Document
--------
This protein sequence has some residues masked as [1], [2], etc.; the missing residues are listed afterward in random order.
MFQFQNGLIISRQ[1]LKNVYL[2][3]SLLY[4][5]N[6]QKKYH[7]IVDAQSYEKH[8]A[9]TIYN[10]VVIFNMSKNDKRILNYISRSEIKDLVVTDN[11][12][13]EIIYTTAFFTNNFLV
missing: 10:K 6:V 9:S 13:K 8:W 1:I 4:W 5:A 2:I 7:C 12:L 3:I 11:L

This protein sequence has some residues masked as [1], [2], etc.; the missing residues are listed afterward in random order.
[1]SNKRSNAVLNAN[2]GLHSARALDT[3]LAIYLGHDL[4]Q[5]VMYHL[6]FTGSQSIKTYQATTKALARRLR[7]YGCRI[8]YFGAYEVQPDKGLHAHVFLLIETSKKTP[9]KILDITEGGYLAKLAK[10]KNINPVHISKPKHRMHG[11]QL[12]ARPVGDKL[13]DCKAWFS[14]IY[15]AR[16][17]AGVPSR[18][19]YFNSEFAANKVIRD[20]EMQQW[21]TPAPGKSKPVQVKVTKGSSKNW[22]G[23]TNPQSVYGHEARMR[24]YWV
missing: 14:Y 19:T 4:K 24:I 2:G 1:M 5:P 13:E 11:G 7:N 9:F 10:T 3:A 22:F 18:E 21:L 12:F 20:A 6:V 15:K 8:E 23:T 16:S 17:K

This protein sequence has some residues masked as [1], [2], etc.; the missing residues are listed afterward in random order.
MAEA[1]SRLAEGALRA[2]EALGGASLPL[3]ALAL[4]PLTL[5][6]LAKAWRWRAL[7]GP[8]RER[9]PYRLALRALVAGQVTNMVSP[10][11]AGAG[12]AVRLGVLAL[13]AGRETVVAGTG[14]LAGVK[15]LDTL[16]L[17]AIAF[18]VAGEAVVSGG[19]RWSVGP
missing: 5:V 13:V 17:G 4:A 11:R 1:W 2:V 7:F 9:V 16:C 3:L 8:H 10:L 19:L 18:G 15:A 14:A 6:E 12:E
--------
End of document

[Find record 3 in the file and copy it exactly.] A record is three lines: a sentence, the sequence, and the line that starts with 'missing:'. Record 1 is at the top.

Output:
This protein sequence has some residues masked as [1], [2], etc.; the missing residues are listed afterward in random order.
MAEA[1]SRLAEGALRA[2]EALGGASLPL[3]ALAL[4]PLTL[5][6]LAKAWRWRAL[7]GP[8]RER[9]PYRLALRALVAGQVTNMVSP[10][11]AGAG[12]AVRLGVLAL[13]AGRETVVAGTG[14]LAGVK[15]LDTL[16]L[17]AIAF[18]VAGEAVVSGG[19]RWSVGP
missing: 5:V 13:V 17:G 4:A 11:R 1:W 2:V 7:F 9:V 16:C 3:L 8:H 10:L 19:L 18:G 15:A 14:A 6:E 12:E